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Today's retailers need responsive information systems to maintain their competitive edge. For some they will be sophisicated, using telecommunication satellites. For others, a simple system to manage inventory will suffice. Knowledge is power in dealing with competitors, vendors and customers. The right information system delivers that knowledge to the fight place, at the fight time.
The success formula in retailing has a one day life cycle. Unless the retailer is COnstantly improving his business, he is failing behind the competition. The industry, analysts say that 40% of all retailers who existed at the start of this decade won't be around in year 2,000. Most of the successful trailers have information systems that provide timely, accurate, and concise data. And most will go through a major computer system conversion, both hardware and software, before the end of the decade.
The following case illustrate two approaches to automating a retail business. The first was a COnversion from an exhisting system, the second a start up. The first decided on a package, the second custom developed. The first has a minicomputer host, the second a PC network.
Company ABC is a drug/variety store chain with pharmacy being the main department. They automated the store pharmacy operation in 1984 and began a merchandising and warehouse conversion project in 1985. Their old system was custom developed in the 1970's, but had become antiquated and was overwhelmed by transaction volume. PC applications were introduced into the corporate office in 1984 and limited to accounting and reporting;.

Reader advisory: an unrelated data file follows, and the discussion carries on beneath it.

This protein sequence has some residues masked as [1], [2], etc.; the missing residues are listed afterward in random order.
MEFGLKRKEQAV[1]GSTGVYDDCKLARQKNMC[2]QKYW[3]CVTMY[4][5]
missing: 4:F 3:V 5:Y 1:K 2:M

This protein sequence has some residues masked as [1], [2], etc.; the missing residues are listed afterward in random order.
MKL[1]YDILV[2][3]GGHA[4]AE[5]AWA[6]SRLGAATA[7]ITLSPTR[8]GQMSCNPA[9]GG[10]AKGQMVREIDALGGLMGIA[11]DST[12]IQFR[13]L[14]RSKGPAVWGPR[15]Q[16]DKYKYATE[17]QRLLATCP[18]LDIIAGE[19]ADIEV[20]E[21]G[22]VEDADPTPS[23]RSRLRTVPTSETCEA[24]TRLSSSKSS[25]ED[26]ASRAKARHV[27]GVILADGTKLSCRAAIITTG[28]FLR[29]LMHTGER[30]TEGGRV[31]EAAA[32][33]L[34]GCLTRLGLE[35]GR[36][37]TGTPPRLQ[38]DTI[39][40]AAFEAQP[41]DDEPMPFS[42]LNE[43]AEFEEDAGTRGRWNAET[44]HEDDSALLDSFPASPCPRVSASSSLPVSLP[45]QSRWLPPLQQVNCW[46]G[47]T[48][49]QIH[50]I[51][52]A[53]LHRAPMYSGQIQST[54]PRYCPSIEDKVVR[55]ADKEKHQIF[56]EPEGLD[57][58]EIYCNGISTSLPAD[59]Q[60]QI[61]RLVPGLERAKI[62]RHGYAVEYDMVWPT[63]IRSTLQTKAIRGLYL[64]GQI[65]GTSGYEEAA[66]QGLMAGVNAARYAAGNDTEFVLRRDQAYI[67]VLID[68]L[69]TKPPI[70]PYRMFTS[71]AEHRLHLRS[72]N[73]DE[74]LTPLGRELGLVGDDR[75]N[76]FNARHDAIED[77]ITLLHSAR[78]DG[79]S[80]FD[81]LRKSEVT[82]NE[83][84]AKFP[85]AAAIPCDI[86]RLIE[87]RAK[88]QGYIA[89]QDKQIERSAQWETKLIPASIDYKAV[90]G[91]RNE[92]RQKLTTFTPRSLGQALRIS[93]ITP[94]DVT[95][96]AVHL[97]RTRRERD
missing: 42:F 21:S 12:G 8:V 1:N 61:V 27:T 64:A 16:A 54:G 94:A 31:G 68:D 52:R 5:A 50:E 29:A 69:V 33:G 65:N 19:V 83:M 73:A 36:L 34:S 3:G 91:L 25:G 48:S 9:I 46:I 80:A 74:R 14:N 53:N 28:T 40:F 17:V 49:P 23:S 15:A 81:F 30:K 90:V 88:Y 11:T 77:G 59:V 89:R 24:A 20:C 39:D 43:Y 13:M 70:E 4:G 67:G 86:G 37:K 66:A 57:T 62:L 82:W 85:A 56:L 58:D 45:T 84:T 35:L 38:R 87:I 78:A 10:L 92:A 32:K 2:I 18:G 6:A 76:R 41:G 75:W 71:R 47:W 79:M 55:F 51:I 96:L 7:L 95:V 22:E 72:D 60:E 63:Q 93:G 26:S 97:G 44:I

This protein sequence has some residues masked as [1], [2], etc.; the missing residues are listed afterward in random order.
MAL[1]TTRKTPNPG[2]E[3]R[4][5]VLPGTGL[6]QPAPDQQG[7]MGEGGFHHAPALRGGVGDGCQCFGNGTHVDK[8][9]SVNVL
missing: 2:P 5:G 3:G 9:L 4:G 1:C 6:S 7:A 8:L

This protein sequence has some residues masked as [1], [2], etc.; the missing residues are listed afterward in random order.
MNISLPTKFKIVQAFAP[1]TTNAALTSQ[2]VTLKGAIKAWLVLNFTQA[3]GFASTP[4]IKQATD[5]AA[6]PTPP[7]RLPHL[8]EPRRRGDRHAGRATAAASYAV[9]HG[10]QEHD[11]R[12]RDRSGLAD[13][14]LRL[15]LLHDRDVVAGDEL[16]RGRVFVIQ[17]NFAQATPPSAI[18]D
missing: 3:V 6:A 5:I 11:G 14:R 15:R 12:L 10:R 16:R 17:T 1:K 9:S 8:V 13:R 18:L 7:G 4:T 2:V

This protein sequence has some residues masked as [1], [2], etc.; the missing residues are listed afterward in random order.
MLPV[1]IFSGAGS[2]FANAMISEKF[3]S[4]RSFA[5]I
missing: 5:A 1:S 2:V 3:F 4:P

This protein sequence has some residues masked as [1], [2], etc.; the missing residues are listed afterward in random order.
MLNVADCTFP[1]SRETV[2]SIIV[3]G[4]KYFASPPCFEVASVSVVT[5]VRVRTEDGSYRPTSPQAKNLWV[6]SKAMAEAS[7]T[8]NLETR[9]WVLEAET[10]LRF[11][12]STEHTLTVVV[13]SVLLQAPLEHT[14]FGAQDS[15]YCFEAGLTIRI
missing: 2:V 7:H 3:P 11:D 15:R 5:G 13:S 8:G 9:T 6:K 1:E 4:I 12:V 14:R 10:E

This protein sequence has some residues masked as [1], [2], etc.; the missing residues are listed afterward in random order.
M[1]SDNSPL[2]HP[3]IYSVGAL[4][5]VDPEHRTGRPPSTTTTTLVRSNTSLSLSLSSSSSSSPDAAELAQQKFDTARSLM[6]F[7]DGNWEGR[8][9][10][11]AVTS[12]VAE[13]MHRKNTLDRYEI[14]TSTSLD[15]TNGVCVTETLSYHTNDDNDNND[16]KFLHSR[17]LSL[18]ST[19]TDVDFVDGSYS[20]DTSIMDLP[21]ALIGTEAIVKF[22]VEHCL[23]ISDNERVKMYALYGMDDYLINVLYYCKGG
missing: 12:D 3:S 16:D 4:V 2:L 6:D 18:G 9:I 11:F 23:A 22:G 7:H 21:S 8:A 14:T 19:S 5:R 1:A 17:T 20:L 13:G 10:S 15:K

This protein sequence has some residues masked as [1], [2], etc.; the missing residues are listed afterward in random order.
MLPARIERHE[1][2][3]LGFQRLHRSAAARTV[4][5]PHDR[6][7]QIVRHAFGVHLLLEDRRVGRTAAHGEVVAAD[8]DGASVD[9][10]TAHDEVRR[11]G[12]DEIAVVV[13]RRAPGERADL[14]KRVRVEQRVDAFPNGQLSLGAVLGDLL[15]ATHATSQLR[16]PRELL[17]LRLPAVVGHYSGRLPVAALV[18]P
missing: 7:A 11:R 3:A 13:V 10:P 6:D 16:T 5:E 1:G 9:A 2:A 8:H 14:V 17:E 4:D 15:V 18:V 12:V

More than half of the store's inventory receipts are ordered through the central warehouse via Telxon hand-held units. the company needed a merchandising system that was easy to use, hardline (not apparal) oriented, capacity for 50,000 SKU's and 50 stores, developed for retailers, not wholesaiers, and relatively inexpensive.
It was believed that custom developing from scratch would cost too much time and money. The Company looked at a drug wholesaler package and a softline retail package before deciding on a package written for hardlines retailing. This software ran on an IBM S/38 (the AS-400 wasn't available yet), which dictated the hardware decision.
Although the software fit was high, merchandising management required extensive modificaations. Each retailer has many unique transactions and Company ABC was no exception. Since the IS staff at Company ABC was sparse, outside consultants were used for project management and programming.
During the merchandise system project, payroll was converted to the S/38 (they do all their payroll in house). Afterwards, the general ledger and accounts …